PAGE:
May 19, 2017

Gov. Scott on schools bill: 'If people want to get involved, get involved'


via @ChabeliH

At a press conference Friday on statewide job numbers at the offices of LATAM Airlines in Miami, Florida Gov. Rick Scott said he had no yet heard that two charter schools in Hialeah were offering parents an incentive in exchange for letters supporting a massive K-12 public schools bill.

“I was not informed somebody was doing it that way, but if people want to get involved, get involved,” said Scott, who added that he encourages constituents to engage with elected officials.

MORE: "Charter schools to parents: Write to Gov. Scott, get volunteer hours"

Asked more broadly for his take on HB 7069, Scott said he wants "to make sure every child has the opportunity to get the education they deserve, whether you go to a traditional public school or a charter school."

Scott has not yet given any inkling as to his plans for vetoing parts or all of the budget.

"The budget got to me just at the last minute; it was basically done in secret. So I'm reviewing just like everyone else is," Scott said. "From my standpoint, I'm going line by line through the budget."

Neither HB 7069 nor the main budget act have yet reached Scott's desk. Once they do, he'll have 15 days to either sign them, veto them or let them become law without his signature.

Photo credit: Gov. Rick Scott in Miami on May 15. Joe Raedle/Getty Images

Hialeah charters: Parents get break from volunteering if they lobby for HB 7069

Cityofhialeahedacademy_text@ByKristenMClark & @KyraGurney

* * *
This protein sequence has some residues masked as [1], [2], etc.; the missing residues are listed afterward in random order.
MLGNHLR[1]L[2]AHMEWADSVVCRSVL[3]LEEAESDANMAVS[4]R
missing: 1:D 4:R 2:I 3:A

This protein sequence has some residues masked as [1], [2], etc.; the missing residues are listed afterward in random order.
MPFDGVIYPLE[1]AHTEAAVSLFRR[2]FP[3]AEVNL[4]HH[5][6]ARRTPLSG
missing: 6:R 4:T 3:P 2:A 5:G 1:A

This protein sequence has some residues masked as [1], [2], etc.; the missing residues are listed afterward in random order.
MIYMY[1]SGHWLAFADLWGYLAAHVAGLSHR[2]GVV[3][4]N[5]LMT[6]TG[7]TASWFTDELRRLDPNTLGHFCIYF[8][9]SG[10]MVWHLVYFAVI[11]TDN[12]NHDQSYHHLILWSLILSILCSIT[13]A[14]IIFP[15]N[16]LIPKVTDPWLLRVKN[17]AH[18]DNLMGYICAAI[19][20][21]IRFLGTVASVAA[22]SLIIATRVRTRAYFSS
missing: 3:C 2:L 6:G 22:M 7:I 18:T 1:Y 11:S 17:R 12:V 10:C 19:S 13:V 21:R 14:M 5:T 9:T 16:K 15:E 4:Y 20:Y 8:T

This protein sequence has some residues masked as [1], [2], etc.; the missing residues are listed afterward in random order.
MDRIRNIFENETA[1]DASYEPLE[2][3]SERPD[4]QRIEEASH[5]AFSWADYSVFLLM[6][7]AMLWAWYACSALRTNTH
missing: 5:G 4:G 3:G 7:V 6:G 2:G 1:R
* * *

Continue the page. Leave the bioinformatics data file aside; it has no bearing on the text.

Some school choice advocates in South Florida are going so far as to offer incentives to parents in order to amplify the perception of public support for a controversial K-12 public schools bill that many are clamoring for Gov. Rick Scott to veto.

At least two privately managed charter schools in Hialeah — Mater Academy Lakes High School and City of Hialeah Educational Academy — publicly advertised this week that they would give parents five hours’ credit toward their “encouraged” volunteer hours at the school, so long as they wrote a letter or otherwise urged Gov. Rick Scott to sign HB 7069.

“It is IMPERATIVE that the Governor, and the rest of the State of Florida, see what a POSITIVE DEMAND there is for this education bill,” read an alert on the homepage of Mater Academy Lakes’ website Thursday evening. “This is the strongest legislation supporting the charter school movement since charters were first established in Florida 20 years ago.”

“We need all of our Bear Family to show their support for HB 7069 and encourage your friends, family and children to get involved as well,” the message continued.

A similar alert was blasted across the City of Hialeah Educational Academy’s website, too, offering the same volunteer-hour credit to parents if they attended a pro-HB 7069 event at the school this past Wednesday or Thursday.

The school also sent email and text alerts to its parents asking them to “use all realms of social media to advocate for House Bill 7069!”

Full story here.

Image credit: The City of Hialeah Educational Academy issued calls to actions to their parents through email and text alerts, such as this one, asking them to praise HB 7069 on social media. (Special to Herald)

Most of public wants veto of HB 7069, Gov. Scott's office indicates



By a margin of at least 3-to-1 so far, Floridians are telling Gov. Rick Scott they want him to veto a controversial $419 million K-12 public schools bill House Republicans pushed through at the end of session, according to information requested from Scott’s office Thursday evening.

In the 10 days since lawmakers approved HB 7069, the state’s Republican governor has been inundated with roughly 10,000 emails, phone calls, letters and petition signatures urging him to either sign or reject the bill.